The Wedding Gift

August 27, 2008

Like many other aspects of a wedding, there are social rules and expectations that pertain to gift giving. I wasn’t fully aware of all of these “rules” until I began researching the topic for a story I was writing on wedding etiquette. There are many of them–and maybe a few you that you wouldn’t guess to be true. When I celebrated my own wedding last year, I was astonished at how many others didn’t know the most general rules of gift giving–you know, like the one that says you should give one. I will admit that this mostly proved to be true of the younger crowd, and that our 40s and older guests seemed up on their etiquette. (Maybe it was because they had attended more weddings, or because they had celebrated their own and/or their children’s. Or maybe it was because the younger generations just don’t care as much about etiquette.) Either way, if you are going to a wedding and care to know what is expected when it comes to gift giving, here goes:

Let’s start with my favorite.

If you are invited to the wedding, you should give one. This rule applies to each guest regardless of whether or not he or she can attend. (Really!) The gift doesn’t have to be expensive, but is meant to acknowledge the couple’s joyous occasion. The few exceptions to this rule are second marriages (if you gave a present at the person’s first wedding, you are not obligated to give another–this doesn’t mean you can’t give one, however) and if you decline a wedding invitation from someone you don’t know very well or no longer keep in touch with.

Registries are good. The traditional reason for bestowing wedding gifts upon the couple is to help them prepare for their new life together. Though you may think that it’s boring to choose something from a registry list, the bride- and groom-to-be registered for those items for one reason–because they need them. Registry items are sure to please and will always prove useful. More and more couples are also setting up alternative registries, such as honeymoon registries/funds and new home funds. A contribution to these is also a very welcomed gift.

* Traditional etiquette says that bridal registry info should never appear on the wedding invitation, but should only be spread by word of mouth or in an insert in the bridal shower invitation. The popularity of wedding web pages has enabled couples to post the information for guests who are interested–without foiling etiquette rules.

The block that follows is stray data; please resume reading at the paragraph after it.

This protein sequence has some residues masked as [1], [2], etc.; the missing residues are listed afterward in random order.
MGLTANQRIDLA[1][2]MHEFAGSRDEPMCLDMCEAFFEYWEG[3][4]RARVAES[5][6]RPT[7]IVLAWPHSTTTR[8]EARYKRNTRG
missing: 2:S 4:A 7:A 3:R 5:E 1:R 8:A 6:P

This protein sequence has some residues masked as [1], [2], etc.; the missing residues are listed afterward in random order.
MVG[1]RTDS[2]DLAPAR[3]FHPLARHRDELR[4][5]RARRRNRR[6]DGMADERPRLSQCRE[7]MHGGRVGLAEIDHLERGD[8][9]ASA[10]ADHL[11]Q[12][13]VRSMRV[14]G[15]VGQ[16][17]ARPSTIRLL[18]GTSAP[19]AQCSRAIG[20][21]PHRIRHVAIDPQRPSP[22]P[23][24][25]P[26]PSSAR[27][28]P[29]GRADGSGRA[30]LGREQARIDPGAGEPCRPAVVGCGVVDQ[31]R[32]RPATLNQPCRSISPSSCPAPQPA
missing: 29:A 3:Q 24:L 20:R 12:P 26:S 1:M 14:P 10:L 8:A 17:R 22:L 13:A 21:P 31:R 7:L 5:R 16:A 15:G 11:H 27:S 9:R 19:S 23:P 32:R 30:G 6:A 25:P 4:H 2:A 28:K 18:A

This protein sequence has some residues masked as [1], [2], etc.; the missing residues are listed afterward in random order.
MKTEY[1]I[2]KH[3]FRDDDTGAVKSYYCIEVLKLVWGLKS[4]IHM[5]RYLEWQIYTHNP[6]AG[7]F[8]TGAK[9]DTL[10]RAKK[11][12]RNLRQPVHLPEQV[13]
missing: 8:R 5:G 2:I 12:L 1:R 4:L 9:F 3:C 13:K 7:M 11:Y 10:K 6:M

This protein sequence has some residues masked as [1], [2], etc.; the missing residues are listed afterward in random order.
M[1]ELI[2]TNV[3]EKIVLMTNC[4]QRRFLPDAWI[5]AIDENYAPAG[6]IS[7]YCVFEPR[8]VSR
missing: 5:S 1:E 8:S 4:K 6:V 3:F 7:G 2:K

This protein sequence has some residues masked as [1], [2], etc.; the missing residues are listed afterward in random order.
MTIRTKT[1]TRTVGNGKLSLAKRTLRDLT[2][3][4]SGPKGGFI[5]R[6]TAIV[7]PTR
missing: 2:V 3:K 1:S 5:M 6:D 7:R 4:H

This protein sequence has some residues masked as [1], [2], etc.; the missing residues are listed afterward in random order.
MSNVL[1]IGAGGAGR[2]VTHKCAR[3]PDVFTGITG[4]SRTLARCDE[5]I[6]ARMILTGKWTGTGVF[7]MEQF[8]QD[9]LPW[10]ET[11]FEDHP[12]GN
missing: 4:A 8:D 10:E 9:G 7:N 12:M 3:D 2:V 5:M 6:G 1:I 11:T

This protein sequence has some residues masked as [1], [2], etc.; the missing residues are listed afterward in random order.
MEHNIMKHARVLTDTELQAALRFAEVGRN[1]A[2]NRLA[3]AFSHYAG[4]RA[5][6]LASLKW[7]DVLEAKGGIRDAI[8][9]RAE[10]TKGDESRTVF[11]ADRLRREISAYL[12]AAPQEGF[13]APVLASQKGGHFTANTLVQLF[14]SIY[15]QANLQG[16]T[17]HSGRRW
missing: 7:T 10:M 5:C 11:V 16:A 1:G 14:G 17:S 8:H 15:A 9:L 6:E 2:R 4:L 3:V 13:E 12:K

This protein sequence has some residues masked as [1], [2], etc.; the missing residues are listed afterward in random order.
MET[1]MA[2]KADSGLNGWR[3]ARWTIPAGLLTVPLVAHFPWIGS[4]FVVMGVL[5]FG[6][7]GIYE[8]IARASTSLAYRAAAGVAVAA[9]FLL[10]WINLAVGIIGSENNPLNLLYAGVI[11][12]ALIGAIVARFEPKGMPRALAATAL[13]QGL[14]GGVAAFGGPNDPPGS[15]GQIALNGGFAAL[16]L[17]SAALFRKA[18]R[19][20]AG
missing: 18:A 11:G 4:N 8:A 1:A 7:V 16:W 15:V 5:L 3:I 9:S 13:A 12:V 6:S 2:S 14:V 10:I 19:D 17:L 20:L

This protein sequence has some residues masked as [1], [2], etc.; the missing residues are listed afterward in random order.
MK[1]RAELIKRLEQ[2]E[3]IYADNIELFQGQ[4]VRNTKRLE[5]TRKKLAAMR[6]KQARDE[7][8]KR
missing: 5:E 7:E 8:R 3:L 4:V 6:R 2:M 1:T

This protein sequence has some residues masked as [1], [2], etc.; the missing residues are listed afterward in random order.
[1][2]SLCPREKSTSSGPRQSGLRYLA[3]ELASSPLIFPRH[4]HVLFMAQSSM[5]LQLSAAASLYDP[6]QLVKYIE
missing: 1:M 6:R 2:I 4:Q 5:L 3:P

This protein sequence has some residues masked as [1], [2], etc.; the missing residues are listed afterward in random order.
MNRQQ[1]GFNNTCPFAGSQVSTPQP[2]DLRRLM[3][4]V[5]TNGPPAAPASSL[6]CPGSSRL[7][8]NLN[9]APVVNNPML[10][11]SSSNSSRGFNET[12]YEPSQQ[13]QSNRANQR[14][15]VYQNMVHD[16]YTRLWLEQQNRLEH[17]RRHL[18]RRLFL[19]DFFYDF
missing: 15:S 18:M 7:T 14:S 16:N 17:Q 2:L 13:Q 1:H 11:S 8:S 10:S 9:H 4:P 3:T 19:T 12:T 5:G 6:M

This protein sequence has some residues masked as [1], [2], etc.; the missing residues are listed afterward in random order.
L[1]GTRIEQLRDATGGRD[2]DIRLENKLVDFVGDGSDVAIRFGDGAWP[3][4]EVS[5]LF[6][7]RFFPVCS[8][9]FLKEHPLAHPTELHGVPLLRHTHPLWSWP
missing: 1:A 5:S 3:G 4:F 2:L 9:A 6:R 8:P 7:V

Cash and gifts are also good. It also goes against proper etiquette for the bride and groom to request money in lieu of gifts, but that doesn’t mean it’s not greatly appreciated! Most weddings cost a pretty penny these days and it’s likely that the newly betrothed couple would be thrilled with a little cold hard cash to replenish their bank account. Although there is no set rule that says how much you should give, family members and friends who are close to the couple are expected to give more. Fifty dollars is the minimum you should give for a wedding gift. The average monetary gift for a co-worker is $75- 100; for a friend or relative is $100-125; and for a close friend or relative is $100-150. (Before all of this wedding research I had always believed that you should give enough to cover your meal, and double that if you went as a couple. Turns out this is horse pucky. Modern etiquette says give what you can afford.)

Don’t bring the gift to the wedding. This isn’t a horrible faux pas (I mean, a gift is a gift, no matter where you get it), but it it easier for the bride and groom (or their families) to enjoy themselves at the wedding if they don’t have to worry about keeping track of presents or lugging them away at the reception’s end. If sent before the wedding, gifts can be shipped or delivered to the bride’s home (or to the home of her parents, if that’s where she lives). If sent afterwards, they should go to the couple’s home. There is debate about the popular notion that you have until a year after the wedding to send a gift (some etiquette experts say yes, some say no way). To stay out of trouble, it’s best to send it before the wedding.

Armed with this knowledge, I’ll trust you to do the right thing!

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Check out our latest issue of What’s Up? Weddings on newsstands this week!

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For more on wedding guest etiquette, read my article at: http://whatsupmag.com/weddings/wedding-features/0708-wedding-guest-etiquette.aspx

For my article on general wedding etiquette (brides- and grooms-to-be take note!) or to return to What’s Up? Weddings home page: http://www.whatsupmag.com/weddings/wedding-features.aspx

Return to What’s Up? Magazine’s home page: http://www.whatsupmag.com/

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